China’s “Emerging” Middle Class?


The average Western investor tends to raise an eyebrow when analysts use terms such as “emerging” to describe China’s middle class. How can the middle class of the world’s #2 nation by nominal GDP be… emerging? The answer is straightforward and lies in simply understanding what the Gross Domestic Product actually measures.

Without going into too much detail, the GDP simply quantifies the economic activity of everyone COMBINED (within a country’s borders, of course) and as a result, a large GDP doesn’t necessarily have to come with having a robust middle class… it can simply be a function of a country’s population and in China, that’s precisely how things stand.

While the GDP Per Capita is now roughly 25 times higher in China than it was toward the end of Mao Zedong’s life, it’s still approximately 6 times lower than that of the United States, almost 6.5 times lower in fact if we use World Bank data (for the current situation of China according to the World Bank, click HERE and for the current situation of the United States, click HERE).

Most Westerners have difficulties comprehending just how poor China was prior to Deng Xiaoping’s reforms (let’s say prior to 1978). They’re just used to hearing how China keeps growing and, naturally, assume that just because China has been experiencing tremendous growth not for years but downright decades, it HAS to mean its middle class is quite affluent by now. Unfortunately not for China but for the average Chineze citizen, no, it doesn’t. At least not yet.

In light of its GDP Per Capita which is nowhere near Western values, we can say that China’s middle class is just now emerging. Just now starting to become meaningfully financial potent. Just now experiencing unheard of challenges such as having to figure out how to spend their excess income, challenges their parents and grandparents would have considered impossible to even comprehend a few decades ago.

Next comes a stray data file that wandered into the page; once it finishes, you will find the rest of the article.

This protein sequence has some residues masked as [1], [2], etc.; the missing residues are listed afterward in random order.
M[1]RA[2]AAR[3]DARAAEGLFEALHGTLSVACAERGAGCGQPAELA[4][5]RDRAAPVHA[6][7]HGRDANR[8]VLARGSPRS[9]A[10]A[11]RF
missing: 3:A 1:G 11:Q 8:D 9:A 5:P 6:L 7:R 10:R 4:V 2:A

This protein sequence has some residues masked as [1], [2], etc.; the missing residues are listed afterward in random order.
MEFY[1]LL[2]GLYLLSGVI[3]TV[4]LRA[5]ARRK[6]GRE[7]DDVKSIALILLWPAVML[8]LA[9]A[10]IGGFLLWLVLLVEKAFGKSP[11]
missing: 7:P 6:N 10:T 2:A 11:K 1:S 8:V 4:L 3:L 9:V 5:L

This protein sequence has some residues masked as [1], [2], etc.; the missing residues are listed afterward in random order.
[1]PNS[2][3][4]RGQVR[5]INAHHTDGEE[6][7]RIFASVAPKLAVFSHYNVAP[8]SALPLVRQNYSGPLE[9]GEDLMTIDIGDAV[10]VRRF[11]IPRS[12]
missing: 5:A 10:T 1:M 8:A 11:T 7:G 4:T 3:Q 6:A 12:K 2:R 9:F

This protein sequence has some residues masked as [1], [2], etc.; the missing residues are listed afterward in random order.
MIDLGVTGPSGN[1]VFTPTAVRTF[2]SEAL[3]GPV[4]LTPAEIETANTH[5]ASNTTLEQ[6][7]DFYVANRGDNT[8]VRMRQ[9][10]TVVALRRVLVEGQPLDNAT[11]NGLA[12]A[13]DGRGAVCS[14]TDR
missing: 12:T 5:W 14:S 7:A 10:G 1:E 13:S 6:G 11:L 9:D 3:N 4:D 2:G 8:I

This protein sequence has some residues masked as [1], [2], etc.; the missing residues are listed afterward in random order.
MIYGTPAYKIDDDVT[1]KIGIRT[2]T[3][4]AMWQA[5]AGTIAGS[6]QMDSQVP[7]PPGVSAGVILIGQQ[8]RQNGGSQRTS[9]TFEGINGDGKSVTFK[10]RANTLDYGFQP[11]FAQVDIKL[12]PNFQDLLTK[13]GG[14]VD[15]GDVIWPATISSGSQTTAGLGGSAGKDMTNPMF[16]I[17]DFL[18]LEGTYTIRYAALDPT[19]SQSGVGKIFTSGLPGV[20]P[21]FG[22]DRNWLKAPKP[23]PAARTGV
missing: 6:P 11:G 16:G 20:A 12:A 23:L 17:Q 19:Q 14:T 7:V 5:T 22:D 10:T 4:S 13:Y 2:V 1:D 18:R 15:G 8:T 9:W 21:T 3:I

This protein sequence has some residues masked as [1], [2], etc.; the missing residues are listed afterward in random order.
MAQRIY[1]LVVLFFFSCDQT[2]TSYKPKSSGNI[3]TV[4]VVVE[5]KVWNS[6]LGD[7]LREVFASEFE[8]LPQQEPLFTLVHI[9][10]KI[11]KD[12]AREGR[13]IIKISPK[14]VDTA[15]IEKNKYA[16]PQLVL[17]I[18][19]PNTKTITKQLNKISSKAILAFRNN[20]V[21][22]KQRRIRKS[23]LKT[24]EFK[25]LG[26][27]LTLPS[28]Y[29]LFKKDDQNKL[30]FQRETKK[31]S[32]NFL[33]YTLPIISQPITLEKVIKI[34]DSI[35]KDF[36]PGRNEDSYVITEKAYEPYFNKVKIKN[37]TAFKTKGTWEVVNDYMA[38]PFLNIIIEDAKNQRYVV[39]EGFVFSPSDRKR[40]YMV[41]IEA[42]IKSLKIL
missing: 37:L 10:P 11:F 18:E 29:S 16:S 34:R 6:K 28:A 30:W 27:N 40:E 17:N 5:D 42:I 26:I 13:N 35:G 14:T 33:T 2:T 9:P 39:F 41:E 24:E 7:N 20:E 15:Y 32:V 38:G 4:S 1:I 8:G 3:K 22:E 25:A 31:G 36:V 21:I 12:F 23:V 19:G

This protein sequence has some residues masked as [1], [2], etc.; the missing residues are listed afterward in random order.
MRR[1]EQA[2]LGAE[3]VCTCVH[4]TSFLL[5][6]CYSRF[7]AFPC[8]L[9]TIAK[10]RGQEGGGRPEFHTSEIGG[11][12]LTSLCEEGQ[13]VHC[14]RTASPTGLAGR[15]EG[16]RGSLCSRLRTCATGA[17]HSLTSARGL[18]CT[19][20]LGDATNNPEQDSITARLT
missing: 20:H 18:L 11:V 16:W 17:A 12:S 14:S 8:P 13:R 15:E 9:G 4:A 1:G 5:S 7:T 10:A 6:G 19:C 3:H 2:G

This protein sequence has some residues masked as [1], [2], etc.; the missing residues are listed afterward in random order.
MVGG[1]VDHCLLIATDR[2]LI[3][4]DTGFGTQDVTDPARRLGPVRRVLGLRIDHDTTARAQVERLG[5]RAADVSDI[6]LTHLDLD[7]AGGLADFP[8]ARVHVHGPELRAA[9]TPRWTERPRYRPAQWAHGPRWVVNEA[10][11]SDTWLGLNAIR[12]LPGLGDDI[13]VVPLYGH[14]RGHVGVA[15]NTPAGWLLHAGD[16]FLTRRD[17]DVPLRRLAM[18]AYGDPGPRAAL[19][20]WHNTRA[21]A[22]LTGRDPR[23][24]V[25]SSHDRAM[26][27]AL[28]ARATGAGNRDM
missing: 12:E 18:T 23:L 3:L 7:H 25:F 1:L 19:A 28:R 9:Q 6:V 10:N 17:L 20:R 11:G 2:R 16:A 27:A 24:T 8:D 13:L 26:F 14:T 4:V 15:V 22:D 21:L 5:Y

This status quo brings about mostly positive but also certain negative elements.

On the positive side, it’s vital for China to nurture its middle class and ensure robust consumption trends persist because at this stage in its economic development cycle, China needs strong domestic consumption. It needs the population to become more and more educated. To start Chinese businesses, which don’t leave once the economy experiences a downturn and on the contrary, have actual staying power.

A China with strong domestic companies which are able and willing to cater to its strong internal consumption needs can be considered far more resilient than a China with a poor and thereby frequently uneducated population, which is only capable of engaging in low value-added activities and subsequently unable to earn enough income that it can… well, consume. Think of it as the difference between a vicious circle and a virtuous one because that’s what it ultimately all boils down to.

There are, however, also challenges involved. An emerging middle class is inevitably not all that sophisticated and with this come potentially systemic risks. For example, as explained in another article, Chinese investors frequently see their asset allocation strategy in a “pump and dump” manner. Or, in other words, they are (more so than sophisticated investors) likely to jump on the bandwagon recklessly when times are good and panic sell when things go sour. The exact opposite of the systemic robustness and staying power (in this case, of capital) that has been mentioned previously.

Still, even if there are inevitably negative aspects involved as well, the pros clearly outweigh the cons. Frankly, when it comes to the cons, most of them will simply be eliminated from the equation as time passes and the Chinese middle class becomes more financially educated or, if you will, sophisticated.

A rational conclusion can therefore only be this: ignore the rising Chinese middle class at your peril. It’s a textbook example of a Chine-related mega-trend that isn’t going away and, on the contrary, will only become more and more obvious as time passes. As a company that firmly has its finger on China’s “ground-level” pulse as a result of engaging in robust local business activities, is looking forward to helping you make the most of the generation-defining opportunities brought about by the emergence of China’s middle class.

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